Production and manufacturing professionals are discovering how adding conveyor belt scales to their existing lines can give their operations a boost in efficiency and new capabilities. Today’s conveyor scale systems allow production schedulers to merge the jobs of transporting and weighing materials.
If your job is to ensure that a product gets moved down a production line as efficiently as possible, you know how combining each task with other processes can potentially save production time — and in manufacturing, the faster you move, the larger the return on investment.
No matter what type of industry you represent, if you are running an assembly line or extraction process, investing in a conveyor scale system could transform your operation. This comprehensive guide by American Scale will get you better acquainted with conveyor scales, answering many common questions about them. It will also help you understand how the ability to weigh and collect data on products moving along the assembly line benefits your business immensely.
Conveyor Scales 101: Everything You Need To Know
Belt scales have been around for decades in their old analog incarnation. However, the digital age has brought about a transformation in conveyor scales as users have developed processes around the technology. As a result, belt scale manufacturers continue to improve accuracy and long-term stability as well as the variety of ways these scales are used.
A conveyor belt scale system weighs material while a conveyor belt transports it. The system monitors raw materials and products to analyze the weight moved over time, referred to as the rate. It then measures how fast the product moves through the production process and totals the amount carried.
The design of a typical conveyor scale allows process designers to integrate it into existing conveyor belt systems by removing idlers and replacing a section of the track with a weighing mechanism.
The belt scale system integrates belt-speed data with weigh data using a calculus differential equation. Digital technology allows the function to execute multiple times per second. The result is a high-resolution recording of line performance over time.
Belt scales measure the flow rate of bulk materials on a moving conveyor. Measuring and integrating the dynamic metrics of weight and time requires multiple steps to accomplish and includes having:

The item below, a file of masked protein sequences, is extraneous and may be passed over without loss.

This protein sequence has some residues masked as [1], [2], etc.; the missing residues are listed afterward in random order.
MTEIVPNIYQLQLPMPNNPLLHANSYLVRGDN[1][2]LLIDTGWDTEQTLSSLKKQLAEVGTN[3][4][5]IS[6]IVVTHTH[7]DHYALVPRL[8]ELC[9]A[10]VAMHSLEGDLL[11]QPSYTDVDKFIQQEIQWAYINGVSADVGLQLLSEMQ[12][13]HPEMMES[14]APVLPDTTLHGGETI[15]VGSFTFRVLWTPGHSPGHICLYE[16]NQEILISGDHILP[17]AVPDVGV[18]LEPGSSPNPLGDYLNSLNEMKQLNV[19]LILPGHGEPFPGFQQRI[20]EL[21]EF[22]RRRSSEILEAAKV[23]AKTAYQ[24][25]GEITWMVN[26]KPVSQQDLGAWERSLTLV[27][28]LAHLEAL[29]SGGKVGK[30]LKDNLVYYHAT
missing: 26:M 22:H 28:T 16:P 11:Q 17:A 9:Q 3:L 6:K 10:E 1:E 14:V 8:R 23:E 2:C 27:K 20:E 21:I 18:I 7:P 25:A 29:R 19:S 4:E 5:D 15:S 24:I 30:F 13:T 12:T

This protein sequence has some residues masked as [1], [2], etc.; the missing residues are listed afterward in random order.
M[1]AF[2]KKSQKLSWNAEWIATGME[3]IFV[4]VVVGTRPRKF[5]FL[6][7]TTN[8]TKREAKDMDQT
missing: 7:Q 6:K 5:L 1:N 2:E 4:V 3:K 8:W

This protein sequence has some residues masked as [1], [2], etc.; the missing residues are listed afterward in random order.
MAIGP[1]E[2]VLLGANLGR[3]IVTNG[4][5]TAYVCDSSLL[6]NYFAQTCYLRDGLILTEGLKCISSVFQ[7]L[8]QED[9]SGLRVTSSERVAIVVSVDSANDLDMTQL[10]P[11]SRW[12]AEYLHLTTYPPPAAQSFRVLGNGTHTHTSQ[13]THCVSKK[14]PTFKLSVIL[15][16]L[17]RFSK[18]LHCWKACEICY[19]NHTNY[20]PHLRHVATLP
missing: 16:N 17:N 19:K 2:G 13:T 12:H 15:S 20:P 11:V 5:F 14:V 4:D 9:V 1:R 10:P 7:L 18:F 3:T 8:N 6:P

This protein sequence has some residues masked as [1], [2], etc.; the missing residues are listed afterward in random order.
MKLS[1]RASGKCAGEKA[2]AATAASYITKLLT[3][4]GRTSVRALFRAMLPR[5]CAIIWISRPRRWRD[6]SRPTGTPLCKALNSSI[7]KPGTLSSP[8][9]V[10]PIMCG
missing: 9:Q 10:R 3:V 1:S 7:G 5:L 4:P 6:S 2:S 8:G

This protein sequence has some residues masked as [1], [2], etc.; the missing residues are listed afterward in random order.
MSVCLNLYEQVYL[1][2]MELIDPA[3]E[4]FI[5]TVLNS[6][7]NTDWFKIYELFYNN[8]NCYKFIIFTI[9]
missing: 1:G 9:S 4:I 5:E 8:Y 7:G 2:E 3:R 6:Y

- Load cells read the weight on the belt section
- Sensors measure belt speed
- An integrator multiply the belt travel speed and weight per unit length
- A totalizer adding material mass that passes over the scale in the given time frame
While the actions outlined above are an oversimplification, they adequately describe the premise of belt scale theory.
Improvements in production methods have lowered costs and improved the performance of modular belt scales. As a result, the systems are flexible and relatively simple to reconfigure as requirements and applications evolve.
Additionally, advancing digital technology allows designers to create better and more intuitive interfaces. That feature assists floor operators in reading and interpreting data from the production floor, fueling the growth of practical uses for belt scales.
Uses for Conveyor Belt Scales
Belt scales include configurations that are suited for almost any purpose. Designers and manufacturers of belt scales create modular components that can bolt into existing conveyor systems. This approach opens up an almost limitless number of uses for the technology, and production experts are continually thinking up new ones.
Any industry that requires precision control over a production or assembly process can potentially benefit from a conveyor scale system. Several sectors rely on this technology, including:
- Parts Kitting
- Aggregate Mixers
- Power Production
The above list is by no means exhaustive. However, since the uses of conveyor scale systems are expanding, it is only natural to assume that the industries embracing the technology will also grow in number.
The adaptation of conveyor scales into various industries owes itself to the practical advantages it makes available. The ability to precisely monitor and control products and materials during production profoundly affects the operation’s profit potential.
So a conveyor scale implementation could be your answer, whether you are loading sacks of grain onto a barge and need to check quantities and weights or running quality control on a kitted product by weight.
Monitoring and controlling the rate of material moved is also critically important for operations like coal-fired electric plants, agricultural feed mills, and mixing processes. In these cases, operators have to slow down transport rates intentionally when required by the circumstances.